The industry argued that a rate cut would have propelled demand as interest rates remain unduly high.
"In context of the current industrial situation, we felt there was a need for a further cut in the repo rate. Growth conditions remain under strain which is reflected in the persistently weak investment activity and the first quarter GDP growth numbers," Ficci President Pankaj Patel said.
However, it slashed the Statutory Liquidity Ratio (SLR), the portion of deposits held by banks in government securities by 0.5 per cent to 19.5 per cent, freeing over Rs 57,000 crore to bank funds for lending.
He claimed that while the RBI is always faced with the dilemma of choosing between growth and inflation, the overall national sentiment at present is for reviving growth and employment as the trade and industrial activity, particularly in the informal sector, is facing some disruption from GST.
"What is not so pleasant is the fact that the credit policy does not give any indication of a rate cut even in the short to medium term, so the ball for growth revival is now completely in the court of the government through fiscal measures," said Jajodia.
He expressed concern over the precarious situation that the manufacturing sector is in, observing that if the trend does not reverse with monetary and fiscal measures it would be difficult for the industry to generate jobs.
"Although a repo rate cut was expected from RBI, a 50 basis points cut in SLR is welcome and is expected to enhance banking sector liquidity in the coming times," said Gopal Jiwarajka, President, PHD Chamber of Commerce and Industry.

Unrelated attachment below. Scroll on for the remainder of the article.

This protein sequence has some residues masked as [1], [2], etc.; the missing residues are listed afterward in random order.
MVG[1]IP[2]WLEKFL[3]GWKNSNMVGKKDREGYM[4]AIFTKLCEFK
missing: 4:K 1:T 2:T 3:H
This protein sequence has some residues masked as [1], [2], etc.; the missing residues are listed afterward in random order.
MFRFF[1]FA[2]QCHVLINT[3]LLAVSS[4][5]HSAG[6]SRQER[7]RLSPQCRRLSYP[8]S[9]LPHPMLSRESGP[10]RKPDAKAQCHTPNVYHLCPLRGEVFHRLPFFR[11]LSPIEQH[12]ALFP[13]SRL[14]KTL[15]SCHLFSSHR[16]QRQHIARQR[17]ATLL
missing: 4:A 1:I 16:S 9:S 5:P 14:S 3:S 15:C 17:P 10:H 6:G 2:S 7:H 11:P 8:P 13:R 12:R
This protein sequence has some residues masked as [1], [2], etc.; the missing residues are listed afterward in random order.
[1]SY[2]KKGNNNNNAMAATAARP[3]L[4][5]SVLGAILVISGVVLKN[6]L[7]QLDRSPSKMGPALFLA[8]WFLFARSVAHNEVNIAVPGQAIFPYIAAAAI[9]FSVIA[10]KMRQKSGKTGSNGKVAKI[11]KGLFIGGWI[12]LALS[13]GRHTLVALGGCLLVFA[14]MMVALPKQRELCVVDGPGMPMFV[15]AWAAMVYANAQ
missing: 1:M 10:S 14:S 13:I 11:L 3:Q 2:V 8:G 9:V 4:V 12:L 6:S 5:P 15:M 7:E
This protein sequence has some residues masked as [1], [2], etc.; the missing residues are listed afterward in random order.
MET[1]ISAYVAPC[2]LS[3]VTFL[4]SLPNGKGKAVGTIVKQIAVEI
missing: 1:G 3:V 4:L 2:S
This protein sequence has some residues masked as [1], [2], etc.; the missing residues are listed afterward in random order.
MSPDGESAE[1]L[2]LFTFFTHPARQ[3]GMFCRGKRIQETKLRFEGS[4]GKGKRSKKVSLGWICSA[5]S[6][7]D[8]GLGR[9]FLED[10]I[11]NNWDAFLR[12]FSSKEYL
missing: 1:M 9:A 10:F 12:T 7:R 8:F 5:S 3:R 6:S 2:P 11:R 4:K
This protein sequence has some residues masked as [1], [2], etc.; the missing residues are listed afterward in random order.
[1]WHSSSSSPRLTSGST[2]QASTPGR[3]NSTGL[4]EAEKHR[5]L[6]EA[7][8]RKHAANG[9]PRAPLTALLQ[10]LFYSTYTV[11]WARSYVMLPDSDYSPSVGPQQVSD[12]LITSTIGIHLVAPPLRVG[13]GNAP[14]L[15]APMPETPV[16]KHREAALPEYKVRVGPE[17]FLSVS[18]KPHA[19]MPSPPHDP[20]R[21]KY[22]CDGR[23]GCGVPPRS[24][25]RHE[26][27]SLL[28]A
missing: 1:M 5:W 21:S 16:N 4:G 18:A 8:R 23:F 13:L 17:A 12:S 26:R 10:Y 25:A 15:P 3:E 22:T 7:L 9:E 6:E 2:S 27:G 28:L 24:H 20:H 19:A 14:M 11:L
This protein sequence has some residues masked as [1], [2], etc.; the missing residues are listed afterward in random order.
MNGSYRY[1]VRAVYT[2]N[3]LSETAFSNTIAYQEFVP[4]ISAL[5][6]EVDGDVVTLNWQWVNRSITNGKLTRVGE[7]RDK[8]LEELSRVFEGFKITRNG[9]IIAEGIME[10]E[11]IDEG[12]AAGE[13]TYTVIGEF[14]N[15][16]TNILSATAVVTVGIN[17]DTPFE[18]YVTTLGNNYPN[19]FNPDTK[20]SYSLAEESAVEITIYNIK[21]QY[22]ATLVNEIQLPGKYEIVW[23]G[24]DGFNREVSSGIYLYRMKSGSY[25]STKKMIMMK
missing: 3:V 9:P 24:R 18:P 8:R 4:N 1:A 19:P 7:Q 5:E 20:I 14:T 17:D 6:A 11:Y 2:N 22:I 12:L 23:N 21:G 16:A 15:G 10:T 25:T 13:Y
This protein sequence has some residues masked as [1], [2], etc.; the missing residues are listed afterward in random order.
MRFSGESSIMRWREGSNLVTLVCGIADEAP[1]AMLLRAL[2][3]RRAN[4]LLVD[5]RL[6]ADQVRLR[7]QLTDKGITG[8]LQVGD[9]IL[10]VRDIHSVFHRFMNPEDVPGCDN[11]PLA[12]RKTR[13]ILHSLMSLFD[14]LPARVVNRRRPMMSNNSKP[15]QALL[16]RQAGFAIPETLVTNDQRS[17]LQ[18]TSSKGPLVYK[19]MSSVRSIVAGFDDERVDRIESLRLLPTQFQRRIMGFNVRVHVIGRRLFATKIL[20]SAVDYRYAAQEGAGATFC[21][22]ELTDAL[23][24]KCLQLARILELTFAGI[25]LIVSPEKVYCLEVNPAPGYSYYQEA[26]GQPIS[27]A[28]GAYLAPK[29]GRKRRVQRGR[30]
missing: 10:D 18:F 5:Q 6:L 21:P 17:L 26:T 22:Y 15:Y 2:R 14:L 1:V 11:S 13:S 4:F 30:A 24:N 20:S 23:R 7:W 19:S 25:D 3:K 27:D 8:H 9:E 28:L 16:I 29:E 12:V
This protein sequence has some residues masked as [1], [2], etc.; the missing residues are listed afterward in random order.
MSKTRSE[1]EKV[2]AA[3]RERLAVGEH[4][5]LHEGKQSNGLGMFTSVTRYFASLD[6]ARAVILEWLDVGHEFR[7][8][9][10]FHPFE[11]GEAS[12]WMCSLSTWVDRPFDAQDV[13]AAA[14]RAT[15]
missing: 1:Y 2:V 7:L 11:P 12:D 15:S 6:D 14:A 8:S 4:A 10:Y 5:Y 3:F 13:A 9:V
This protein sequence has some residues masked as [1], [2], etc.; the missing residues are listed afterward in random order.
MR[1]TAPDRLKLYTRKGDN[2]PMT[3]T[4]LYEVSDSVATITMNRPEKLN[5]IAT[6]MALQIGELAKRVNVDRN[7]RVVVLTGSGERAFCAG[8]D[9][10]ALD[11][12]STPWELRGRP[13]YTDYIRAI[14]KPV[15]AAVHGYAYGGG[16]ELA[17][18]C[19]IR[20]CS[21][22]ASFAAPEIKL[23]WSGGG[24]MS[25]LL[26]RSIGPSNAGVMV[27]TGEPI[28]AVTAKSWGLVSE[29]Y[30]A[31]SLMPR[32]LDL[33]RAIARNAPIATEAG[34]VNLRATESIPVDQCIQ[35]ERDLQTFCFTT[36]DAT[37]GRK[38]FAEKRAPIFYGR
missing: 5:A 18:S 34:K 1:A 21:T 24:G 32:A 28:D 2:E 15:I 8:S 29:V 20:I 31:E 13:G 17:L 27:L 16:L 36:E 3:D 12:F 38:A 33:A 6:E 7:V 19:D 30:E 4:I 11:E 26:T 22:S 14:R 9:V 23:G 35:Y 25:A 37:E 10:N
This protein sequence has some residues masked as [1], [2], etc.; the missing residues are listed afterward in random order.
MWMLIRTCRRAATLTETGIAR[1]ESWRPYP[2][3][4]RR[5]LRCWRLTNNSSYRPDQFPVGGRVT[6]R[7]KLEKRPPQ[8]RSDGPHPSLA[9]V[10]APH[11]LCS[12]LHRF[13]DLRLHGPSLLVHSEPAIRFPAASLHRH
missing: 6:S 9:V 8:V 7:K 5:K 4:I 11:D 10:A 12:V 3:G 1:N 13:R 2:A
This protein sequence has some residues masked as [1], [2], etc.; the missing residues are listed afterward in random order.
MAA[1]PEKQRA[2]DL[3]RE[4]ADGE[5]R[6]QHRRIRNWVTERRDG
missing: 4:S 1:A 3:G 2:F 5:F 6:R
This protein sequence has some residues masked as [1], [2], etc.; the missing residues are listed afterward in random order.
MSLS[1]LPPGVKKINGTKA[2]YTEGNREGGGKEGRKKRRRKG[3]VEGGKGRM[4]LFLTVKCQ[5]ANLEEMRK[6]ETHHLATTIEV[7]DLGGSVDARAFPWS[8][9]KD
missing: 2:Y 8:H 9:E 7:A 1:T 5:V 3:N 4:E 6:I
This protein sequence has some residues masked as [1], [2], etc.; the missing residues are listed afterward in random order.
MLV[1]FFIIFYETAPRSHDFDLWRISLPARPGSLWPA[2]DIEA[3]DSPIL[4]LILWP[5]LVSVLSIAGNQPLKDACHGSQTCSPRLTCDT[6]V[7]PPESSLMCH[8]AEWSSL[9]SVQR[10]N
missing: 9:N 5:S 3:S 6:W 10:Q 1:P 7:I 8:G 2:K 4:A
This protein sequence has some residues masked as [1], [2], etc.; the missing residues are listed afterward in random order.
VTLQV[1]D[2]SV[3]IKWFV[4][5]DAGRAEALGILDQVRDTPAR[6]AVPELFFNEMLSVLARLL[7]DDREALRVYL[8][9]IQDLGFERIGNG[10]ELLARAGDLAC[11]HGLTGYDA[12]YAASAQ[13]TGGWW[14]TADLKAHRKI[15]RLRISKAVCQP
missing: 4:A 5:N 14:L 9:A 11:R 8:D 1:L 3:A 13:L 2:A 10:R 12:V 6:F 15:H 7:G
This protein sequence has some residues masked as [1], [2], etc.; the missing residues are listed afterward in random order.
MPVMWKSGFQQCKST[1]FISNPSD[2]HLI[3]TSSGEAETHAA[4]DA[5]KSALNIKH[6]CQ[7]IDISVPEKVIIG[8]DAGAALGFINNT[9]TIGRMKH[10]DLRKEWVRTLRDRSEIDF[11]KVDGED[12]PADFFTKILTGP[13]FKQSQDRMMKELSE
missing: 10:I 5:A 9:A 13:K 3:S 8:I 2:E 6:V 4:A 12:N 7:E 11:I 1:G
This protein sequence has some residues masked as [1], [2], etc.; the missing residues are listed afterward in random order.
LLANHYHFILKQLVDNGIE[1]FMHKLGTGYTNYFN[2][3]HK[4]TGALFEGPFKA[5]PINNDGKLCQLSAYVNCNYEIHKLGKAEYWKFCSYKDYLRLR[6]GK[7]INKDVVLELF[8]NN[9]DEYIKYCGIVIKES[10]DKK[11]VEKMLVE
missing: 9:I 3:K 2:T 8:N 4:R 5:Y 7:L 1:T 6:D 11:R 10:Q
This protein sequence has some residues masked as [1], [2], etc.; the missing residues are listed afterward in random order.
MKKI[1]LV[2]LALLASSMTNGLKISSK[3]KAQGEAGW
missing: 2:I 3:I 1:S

"In our view, the scope for further rate cuts this year would be restricted to 25 bps, which would materialise only if the inflation trajectory significantly undershoots expectations," said Naresh Takkar, MD & Group CEO, ICRA Ltd.
"While domestic consumption is likely to remain the chief driver of economic growth in FY2018, a sustainable upturn in investment activity remains elusive, given the challenges faced by the corporate sector and the SMEs, as well as the Central and the state governments," he added.
"RBI listed the rising input costs as a downside risk to the economy but has done precious little for helping the manufacturing and exports," engineering exporters' body EEPC (Engineering Export Promotion Council) India Chairman T S Bhasin said.
He pointed out that Indian exporters are suffering from a 'twin challenge' of rising rupee and GST related disruptions, affecting their cash flow.
In its last review in August the Reserve Bank had slashed the benchmark lending rate by 0.25 percentage points to 6 per cent, the lowest in six years.
The Reserve Bank of India (RBI) said that after a record low in June, inflation is trending up and estimated the headline number to touch 4.6 per cent by the March quarter.
On growth, it cut its 2017-18 forecast by gross value added (GVA) basis to 6.7 per cent from 7.3 per cent earlier.
The review comes amid heightened fears of a slowdown in growth due to various factors like the demonetisation exercise and the introduction of the indirect taxation reform GST and a shrill call for fiscal boosters from a varied section of economists.
The GDP expansion slowed down for the sixth straight quarter to 5.7 per cent which is a three year low under the new series of computation for the June quarter.
The government has been working on a plan to push up growth, but has not announced any move yet. It cut the excise duty on fuels by Rs 2 in order to minimise the impact of increasing global fuel prices on domestic consumers, a move which heightens the risk of a fiscal slippage.
(Only the headline and picture of this report may have been reworked by the Business Standard staff; the rest of the content is auto-generated from a syndicated feed.)